Today is a May Day
Beginning Reader Design
Laura Meadors

Rationale:  In order for children who are beginning readers to move on to reading fluently, they must learn many different things.  One very helpful component of learning how to read is to know what a digraph is.  A digraph is what is made when 2 or more letters with individual sounds are combined in order to make a new, single sound.  This lesson will teach the ay = /A/ correspondence.  This simply means that the 2 graphemes ‘a’ and ‘y’ are put together to form the digraph ‘ay’ to make the /A/ phoneme.  After this lesson is over, the children should be able to hear and see words with the ay = /A/.

Materials:  Letters of the alphabet, Elkonin boxes, A Day with May, by Nat Gabriel (Reader’s Digest Children’s Publishing, Inc. 2000), primary paper, pencils, and chart paper.

Procedure:
1) Begin the lesson by making sure all the students know what a vowel is.  Then explain to the students that by taking two vowels such as ‘a’ and ‘y’ and combining them, it makes not two sounds anymore, but one!! “Today I am going to teach you what sound is made when the vowels ‘a’ and ‘y’ are put side by side.”
2) “When the letters ‘a’ and ‘y’ are beside each other, they make the ay = /A/ sound.  I want you all to look up here at the chart while I read the tongue twister on it.  Listen carefully for our ay = /A/ sound.  May plays with Jay and Kay once a day.  Now lets all say it together.  What words did we hear that had our ay = /A/ sound? Yes, that’s terrific!!! May, plays, Jay, Kay, and Day.”
3) “Hopefully by now you will all be able to know when someone says a word with the ay = /A/ sound when they are talking, but just for practice, I am going to read some sentences to you (one at a time) and when I am done, I want you to raise your hands and tell me how many words I said with the ay = /A/ sound in them.  Ok, here is the first sentence, second, third, forth, and fifth.
A) May I say that your house is gray? (3)
B) The play got better everyday.  (2)
C) The hen wants to lay her eggs.  (1)
D) Can Kay and Jay come over today? (3)
E) I must say, May days are best to play. (4)
Great Job!! You were all able to pick out the correct number of words just by listening to me!”
4) Now the class will do a letterbox lesson with ay = /A/ using Elkonin boxes and laminated letters of the alphabet.  The lesson will be thoroughly explained before the children start.  “Now that we all know how to do a letterbox lesson, let’s begin.  First I am only going to tell you to spell some words with only 2 letterboxes and then we will work our way up to 3 and 4 letterboxes. The first word I want you to spell is ‘say’.  Using 2 letterboxes, place the letters where they belong.  When you are all done, put your hands in your lap and I will show you my letterboxes so you can check and see if you got yours right.” If they got it right, we will move on to some more but if not, I will stop and explain why I put ‘s’ in the first letterbox and ‘ay’ in the second.  We will continue our letterbox lesson with the words: day, may, play, say, jay, lay, hay, and pay.  When the lesson is over, we will gather together the words we spelled and will place them in a column on a piece of chart paper then practice reading them before the children put away their letterbox materials.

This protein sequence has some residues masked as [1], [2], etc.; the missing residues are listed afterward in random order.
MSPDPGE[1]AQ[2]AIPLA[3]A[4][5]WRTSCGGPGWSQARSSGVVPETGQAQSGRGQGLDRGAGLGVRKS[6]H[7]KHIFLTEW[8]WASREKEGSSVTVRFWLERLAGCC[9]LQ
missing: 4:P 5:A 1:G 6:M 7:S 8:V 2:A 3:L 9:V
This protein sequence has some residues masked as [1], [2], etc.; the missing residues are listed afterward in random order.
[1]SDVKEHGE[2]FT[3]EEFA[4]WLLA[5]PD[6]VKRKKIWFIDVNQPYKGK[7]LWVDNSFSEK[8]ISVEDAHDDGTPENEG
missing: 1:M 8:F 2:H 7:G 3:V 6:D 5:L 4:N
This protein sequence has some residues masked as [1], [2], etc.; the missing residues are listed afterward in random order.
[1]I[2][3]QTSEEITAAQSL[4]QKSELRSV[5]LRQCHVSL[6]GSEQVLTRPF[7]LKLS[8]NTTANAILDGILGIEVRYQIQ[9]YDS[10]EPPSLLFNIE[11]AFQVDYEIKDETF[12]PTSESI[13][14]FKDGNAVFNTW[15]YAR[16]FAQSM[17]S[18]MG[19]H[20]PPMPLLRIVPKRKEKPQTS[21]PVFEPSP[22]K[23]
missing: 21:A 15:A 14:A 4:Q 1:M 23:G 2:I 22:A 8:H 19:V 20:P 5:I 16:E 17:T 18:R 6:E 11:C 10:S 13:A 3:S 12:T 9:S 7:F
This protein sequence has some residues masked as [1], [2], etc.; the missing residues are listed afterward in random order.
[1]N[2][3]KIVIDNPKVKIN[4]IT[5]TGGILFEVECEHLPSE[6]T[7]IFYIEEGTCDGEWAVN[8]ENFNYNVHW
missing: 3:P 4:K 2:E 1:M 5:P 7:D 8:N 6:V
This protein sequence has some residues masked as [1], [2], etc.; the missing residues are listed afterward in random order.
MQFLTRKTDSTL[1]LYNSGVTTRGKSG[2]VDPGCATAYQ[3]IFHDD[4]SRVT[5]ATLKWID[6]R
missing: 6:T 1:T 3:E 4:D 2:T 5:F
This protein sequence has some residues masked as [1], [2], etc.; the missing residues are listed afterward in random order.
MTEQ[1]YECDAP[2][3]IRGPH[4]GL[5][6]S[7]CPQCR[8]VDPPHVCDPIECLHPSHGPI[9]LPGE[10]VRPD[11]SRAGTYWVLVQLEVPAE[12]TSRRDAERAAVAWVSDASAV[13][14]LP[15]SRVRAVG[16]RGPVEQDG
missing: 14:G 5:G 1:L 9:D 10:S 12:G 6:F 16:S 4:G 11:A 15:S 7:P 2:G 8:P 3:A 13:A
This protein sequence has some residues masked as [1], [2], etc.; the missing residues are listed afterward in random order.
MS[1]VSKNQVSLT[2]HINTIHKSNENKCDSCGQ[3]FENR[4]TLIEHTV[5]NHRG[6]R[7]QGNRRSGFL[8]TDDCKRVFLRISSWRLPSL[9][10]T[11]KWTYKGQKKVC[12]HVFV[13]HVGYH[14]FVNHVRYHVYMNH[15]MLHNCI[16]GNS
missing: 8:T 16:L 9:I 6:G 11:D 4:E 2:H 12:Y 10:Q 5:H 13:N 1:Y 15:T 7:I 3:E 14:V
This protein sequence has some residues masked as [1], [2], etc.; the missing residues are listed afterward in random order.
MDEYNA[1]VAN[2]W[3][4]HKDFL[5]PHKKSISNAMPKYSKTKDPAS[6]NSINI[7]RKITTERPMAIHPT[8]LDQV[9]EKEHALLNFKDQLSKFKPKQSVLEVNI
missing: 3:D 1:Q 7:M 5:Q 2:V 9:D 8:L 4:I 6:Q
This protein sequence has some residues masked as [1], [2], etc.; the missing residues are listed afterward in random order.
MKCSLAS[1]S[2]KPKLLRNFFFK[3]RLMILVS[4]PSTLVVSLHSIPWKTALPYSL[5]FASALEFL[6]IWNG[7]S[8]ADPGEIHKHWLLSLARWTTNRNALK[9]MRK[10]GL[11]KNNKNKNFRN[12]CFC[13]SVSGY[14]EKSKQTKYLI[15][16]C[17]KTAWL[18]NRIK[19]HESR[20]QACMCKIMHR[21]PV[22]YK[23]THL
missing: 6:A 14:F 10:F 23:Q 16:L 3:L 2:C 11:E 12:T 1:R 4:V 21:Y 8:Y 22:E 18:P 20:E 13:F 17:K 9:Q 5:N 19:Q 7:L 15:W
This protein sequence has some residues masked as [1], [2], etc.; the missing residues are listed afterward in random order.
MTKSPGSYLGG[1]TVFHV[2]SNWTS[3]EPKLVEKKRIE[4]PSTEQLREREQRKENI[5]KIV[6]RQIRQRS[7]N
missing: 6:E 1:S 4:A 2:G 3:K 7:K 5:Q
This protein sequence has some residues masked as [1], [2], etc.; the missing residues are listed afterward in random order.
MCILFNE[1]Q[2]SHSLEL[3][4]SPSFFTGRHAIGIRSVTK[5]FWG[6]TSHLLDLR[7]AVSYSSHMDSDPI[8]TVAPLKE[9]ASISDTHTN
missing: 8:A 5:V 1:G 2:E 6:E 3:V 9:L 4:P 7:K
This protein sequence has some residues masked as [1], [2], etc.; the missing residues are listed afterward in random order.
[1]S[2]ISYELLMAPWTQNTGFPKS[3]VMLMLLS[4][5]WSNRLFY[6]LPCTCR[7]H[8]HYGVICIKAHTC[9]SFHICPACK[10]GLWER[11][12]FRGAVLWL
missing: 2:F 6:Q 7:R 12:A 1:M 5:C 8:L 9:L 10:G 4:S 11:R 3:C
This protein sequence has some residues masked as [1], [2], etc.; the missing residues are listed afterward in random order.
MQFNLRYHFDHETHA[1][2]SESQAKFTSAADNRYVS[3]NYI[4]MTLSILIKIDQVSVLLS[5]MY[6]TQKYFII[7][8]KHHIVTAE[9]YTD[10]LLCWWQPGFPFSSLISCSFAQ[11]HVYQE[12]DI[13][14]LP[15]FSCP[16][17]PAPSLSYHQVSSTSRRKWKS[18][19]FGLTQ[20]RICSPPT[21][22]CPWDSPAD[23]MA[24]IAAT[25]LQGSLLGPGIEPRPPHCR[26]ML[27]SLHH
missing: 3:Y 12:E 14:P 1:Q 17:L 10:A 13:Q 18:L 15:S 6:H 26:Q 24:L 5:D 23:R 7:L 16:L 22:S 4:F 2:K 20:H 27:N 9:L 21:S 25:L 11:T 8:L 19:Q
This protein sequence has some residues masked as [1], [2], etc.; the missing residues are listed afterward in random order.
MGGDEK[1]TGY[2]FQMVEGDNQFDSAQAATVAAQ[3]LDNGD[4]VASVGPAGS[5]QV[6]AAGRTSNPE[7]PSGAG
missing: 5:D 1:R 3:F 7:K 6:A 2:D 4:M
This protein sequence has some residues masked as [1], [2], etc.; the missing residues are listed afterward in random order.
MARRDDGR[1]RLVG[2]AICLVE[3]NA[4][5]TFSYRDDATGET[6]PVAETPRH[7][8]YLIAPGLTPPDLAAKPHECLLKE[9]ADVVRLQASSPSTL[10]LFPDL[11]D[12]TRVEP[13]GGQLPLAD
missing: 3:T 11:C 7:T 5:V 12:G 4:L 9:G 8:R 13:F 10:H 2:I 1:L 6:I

5) “Now that you all seem to have a pretty good grasp on our new vowel correspondence, I am going to read you a book, and together we will try to see how many words we recognize that have the ay = /A/ in them.  Then we will do a fun activity with those words. In the book we are about to read called, A Day with May, there are 2 words in the title that make our sound because they have the letters ‘a’ and ‘y’ side by side.  Now listen carefully as I read the title one more time. By a show of hands, who can tell me what 2 words have the ay = /A/ sound? That’s right!! Day and May!! Very good!! Now here is a tricky question.  What word in the title has our sound, but doesn’t have the ‘ay’ in the word.  That’s right!! The word ‘A’.”  Now the book will be read to the children and together we will pick out the ay = /A/ words.  “You all did a fabulous job listening for our new sound in the book.  Now let’s add to our chart by placing our new list of words from the book to our list of words from our letterbox lesson.”
6) In order to assess the children, primary paper and pencils will be handed out for a writing activity.  “Okay children, I want you to look at the words on the chart we collected from our letterbox lesson and our book with the ay = /A/ sound.  Pick one of those words and write it down on your paper.  Once you are done doing that, write a message using your word with the ay = /A/ sound.  When you are done, one by one you can share your message with the rest of the class.”  The papers will be collected when the children are finished sharing and they will be displayed on our ay = /A/ wall in the hall so the rest of the school can see what the children learned about and can see how smart they are.

Reference:
The Reading Genie Website:
I See A Bee!! by Jennifer O'Meara
http://www.auburn.edu/rdggenie/elucid/omearabr.html

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